Strikes flew across the Gaza border in rapid succession Thursday, as Israel responded to an onslaught of militant rocket attacks by targeting "terror sites."
The sudden increase in violence has raised fears of a widening conflict that could lead to an Israeli ground assault.
At least 245 rockets from Gaza have been fired into Israel since "Operation Pillar of Defense" began Wednesday, the Israeli military said. Israel's Iron Dome defense system has intercepted more than 80, the Israel Defense Forces said. And Israel has responded by targeting 156 "terror sites," the IDF said.
Sources with Hamas, which controls the government in Gaza, and Palestinian Islamic Jihad gave similar figures, saying more than 140 strikes have hit Gaza and that more than 160 rockets and shells have been fired into Israel.
At least three Israelis were killed and four were wounded when a rocket struck an apartment building in the town of Kiryat Malakhi on Thursday, an Israeli police spokesman said. "Good morning to our friends in America," the IDF tweeted. "While you were sleeping, 3 Israelis were killed when a rocket hit their house."
Thirteen people, including two children, were reportedly killed in airstrikes in Gaza on Thursday, said Dr. Asraf el-Qdra of Medical Aid for Palestinians. Of the casualties, nine were Hamas militants, he said. But Hamas spokesman Osama Hamdan told CNN that the 13 dead included five children. He identified only two as Hamas militants. Hamdan also insisted that Israel "started the war."
"We are defending ourselves," he said, arguing that Israeli Prime Minister Benjamin Netanyahu was looking to cement support in advance of an election in two months.
People have been wounded on both sides as well
Palestinian officials said more than 120 people have been wounded since the Israeli strikes began this week in Gaza. Israel has reported several people wounded, and another three soldiers injured Thursday morning by rockets from Gaza.
Palestinian President Mahmoud Abbas, who leads the Palestinian Fatah movement based in the West Bank, is cutting short a visit to Europe to follow developments of "the Israeli aggression on the Gaza strip," PLO Executive Committee member Saeb Erakat said.
The violence comes after months of rocket attacks on southern Israel by Palestinian militants, Israel said.
British Foreign Secretary William Hague issued a statement saying he is "gravely concerned" and calling on all sides to avoid civilian casualties.
"Hamas bears principal responsibility for the current crisis. I utterly condemn rocket attacks from Gaza into southern Israel by Hamas and other armed groups. This creates an intolerable situation for Israeli civilians in southern Israel, who have the right to live without fear of attack from Gaza. The rocket attacks also risk worsening the plight of Palestinian civilians in Gaza, which is already precarious."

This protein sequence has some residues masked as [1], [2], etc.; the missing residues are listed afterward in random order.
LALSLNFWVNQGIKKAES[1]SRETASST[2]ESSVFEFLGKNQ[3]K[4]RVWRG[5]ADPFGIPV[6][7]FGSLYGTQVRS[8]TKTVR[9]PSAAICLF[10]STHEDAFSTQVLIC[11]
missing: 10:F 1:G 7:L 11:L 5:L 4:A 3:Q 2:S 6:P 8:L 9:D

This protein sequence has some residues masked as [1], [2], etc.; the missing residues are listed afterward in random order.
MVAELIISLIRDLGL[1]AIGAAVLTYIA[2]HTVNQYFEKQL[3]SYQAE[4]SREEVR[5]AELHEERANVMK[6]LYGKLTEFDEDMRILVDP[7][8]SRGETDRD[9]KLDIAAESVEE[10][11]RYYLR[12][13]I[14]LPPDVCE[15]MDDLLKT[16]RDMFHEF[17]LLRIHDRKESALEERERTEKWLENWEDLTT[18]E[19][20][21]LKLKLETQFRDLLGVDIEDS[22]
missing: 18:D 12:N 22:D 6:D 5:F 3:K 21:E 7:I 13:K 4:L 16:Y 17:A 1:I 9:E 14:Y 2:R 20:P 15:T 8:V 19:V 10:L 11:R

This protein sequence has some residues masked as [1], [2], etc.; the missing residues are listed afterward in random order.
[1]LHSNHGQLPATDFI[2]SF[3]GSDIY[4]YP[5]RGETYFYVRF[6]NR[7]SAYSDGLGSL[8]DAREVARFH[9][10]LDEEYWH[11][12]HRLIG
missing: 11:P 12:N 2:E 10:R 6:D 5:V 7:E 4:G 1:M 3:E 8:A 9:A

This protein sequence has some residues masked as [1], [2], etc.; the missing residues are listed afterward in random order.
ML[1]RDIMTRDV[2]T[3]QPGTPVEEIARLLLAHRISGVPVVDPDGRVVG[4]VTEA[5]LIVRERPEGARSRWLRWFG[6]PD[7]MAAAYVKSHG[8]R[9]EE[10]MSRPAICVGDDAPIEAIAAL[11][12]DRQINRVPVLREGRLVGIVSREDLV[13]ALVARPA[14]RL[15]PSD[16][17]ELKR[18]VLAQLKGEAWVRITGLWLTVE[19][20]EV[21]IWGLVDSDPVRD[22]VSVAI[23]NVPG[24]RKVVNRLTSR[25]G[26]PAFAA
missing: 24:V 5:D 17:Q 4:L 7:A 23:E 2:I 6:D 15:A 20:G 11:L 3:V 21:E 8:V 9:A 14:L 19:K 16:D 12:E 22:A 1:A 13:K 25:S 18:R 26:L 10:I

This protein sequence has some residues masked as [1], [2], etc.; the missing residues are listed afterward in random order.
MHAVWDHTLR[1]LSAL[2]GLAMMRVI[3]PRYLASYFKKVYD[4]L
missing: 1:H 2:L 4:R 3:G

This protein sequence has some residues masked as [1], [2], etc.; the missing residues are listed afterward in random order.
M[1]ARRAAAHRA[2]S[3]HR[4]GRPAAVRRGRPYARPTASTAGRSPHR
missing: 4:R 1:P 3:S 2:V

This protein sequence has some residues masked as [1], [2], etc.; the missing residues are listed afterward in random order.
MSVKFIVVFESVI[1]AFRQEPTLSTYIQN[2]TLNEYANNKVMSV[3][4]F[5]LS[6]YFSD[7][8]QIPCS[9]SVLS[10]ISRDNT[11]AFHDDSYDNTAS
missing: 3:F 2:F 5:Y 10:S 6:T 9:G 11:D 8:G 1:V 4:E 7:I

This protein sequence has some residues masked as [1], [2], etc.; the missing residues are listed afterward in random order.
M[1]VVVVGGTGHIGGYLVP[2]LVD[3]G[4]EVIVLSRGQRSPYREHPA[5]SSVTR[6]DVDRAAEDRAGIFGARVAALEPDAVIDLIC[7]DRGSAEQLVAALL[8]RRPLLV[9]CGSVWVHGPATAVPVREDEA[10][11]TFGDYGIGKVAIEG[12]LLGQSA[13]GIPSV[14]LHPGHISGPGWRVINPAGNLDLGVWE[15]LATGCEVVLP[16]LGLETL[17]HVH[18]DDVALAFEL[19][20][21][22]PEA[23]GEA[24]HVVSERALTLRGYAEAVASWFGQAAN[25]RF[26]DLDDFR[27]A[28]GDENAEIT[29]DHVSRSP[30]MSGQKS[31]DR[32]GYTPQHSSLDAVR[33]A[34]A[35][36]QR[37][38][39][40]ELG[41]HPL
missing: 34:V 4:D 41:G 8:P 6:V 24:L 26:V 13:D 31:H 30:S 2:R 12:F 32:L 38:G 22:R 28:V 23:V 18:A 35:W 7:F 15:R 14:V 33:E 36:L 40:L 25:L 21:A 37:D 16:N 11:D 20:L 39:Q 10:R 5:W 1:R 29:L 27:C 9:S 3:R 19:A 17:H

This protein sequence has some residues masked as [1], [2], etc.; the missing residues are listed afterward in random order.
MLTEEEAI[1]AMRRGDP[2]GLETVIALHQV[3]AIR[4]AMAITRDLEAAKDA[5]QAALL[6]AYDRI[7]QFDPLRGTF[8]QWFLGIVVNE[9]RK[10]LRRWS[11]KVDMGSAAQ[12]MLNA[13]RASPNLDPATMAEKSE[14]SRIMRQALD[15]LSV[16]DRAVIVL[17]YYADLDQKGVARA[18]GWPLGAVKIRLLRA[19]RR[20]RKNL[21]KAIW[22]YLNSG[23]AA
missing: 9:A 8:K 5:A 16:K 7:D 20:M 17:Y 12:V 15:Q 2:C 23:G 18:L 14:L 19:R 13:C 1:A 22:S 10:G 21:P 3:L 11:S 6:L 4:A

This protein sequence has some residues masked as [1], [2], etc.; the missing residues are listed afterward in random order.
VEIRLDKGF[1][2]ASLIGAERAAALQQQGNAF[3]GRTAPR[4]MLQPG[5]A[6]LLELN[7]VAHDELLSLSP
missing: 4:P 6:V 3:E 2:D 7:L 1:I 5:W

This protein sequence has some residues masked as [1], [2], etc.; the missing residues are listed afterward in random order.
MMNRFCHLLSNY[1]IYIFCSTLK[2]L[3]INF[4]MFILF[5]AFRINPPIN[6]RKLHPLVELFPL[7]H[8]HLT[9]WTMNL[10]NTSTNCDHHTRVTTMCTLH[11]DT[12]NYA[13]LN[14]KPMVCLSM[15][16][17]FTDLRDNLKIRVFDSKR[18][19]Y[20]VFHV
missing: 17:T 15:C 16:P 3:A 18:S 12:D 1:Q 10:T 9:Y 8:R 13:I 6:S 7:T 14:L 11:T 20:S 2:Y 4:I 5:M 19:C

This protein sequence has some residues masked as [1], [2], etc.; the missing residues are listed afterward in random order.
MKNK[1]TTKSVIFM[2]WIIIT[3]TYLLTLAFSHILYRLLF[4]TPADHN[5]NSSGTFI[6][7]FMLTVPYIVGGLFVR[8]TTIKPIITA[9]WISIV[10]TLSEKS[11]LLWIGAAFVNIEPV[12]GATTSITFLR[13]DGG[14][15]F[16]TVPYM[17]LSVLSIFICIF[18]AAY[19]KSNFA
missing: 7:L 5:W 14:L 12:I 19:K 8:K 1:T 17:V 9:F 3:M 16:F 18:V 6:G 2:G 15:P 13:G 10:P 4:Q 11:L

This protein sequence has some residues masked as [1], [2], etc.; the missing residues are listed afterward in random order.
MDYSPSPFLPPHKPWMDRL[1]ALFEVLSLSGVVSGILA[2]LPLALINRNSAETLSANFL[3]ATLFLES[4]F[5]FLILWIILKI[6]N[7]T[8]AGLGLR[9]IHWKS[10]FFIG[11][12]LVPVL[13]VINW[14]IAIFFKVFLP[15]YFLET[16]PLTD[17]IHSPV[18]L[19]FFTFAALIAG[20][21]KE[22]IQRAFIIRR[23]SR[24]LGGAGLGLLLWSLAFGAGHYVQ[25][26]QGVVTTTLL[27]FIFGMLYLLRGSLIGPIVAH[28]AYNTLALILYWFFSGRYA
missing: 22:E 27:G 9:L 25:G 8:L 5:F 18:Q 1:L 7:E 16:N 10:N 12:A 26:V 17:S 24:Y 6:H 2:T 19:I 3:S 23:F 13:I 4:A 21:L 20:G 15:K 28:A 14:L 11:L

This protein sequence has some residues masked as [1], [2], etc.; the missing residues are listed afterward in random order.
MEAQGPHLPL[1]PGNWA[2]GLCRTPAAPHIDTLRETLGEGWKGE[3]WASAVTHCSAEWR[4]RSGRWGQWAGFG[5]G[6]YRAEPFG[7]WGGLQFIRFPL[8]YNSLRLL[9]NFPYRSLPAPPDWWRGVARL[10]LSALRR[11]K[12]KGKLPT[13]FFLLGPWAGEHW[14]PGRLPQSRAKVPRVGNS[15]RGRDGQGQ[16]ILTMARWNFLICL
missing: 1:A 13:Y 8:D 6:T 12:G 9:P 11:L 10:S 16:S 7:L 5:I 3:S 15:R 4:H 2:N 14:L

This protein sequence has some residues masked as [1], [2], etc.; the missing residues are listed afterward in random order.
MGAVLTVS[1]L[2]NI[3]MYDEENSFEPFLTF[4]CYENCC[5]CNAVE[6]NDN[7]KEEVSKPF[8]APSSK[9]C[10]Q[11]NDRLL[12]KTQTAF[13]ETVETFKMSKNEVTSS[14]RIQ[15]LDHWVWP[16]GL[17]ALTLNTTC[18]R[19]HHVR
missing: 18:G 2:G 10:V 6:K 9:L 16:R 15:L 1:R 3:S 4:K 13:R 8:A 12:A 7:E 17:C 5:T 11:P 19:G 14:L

Hague called on "those in the region with influence over Hamas to use that influence to bring about an end to the attacks. I also strongly urge Israel to do their utmost to reduce tension, avoid civilian casualties and increase the prospects for both sides to live in peace."
Israel says it has called thousands of residents in Gaza to warn them of strikes and dropped leaflets in Gaza warning Palestinian civilians to "avoid being present in the vicinity of Hamas operatives," the IDF said.
It also uses "roof knocking" -- targeting a building "with a loud but non-lethal bomb that warns civilians that they are in the vicinity of a weapons cache or other target. This method is used to allow all residents to leave the area before the IDF targets the site with live ammunition." And "whenever possible," the IDF said, it "singles out terrorists and targets them in a way that will endanger few or no bystanders."
The U.N. Security Council held an emergency closed-door session late Wednesday about the crisis.
International diplomats hope to stave off a repeat of Israel's widely condemned 2008 assault that saw its forces go into Gaza after a similar spate of rocket attacks by Palestinian militants.
Q&A: Gaza strikes could be beginning of ground attack
"In short, the message that must resonate from this meeting is 'the violence has to stop,' " Hardeep Singh Puri, president of the Security Council for November, told reporters.
Turkish Foreign Minister Ahmet Davutoglu, meanwhile, called the violence a sign of "Israeli aggression," the semiofficial Anadolu Agency reported.
Russian Foreign Ministry spokesman Alexander Lukashevich, on Twitter, said Russia "is concerned about the deteriorating situation in Gaza; the increased use of force is unacceptable." He said Russia urges "all sides to end the military confrontation immediately."
In Washington, Rep. Chris Van Hollen, the top Democrat on the House Budget Committee, said, "Hamas continues to rain rocket attacks into Israel. Israel, of course, has the right to defend itself. Hamas has dedicated itself to the destruction of Israel. They've never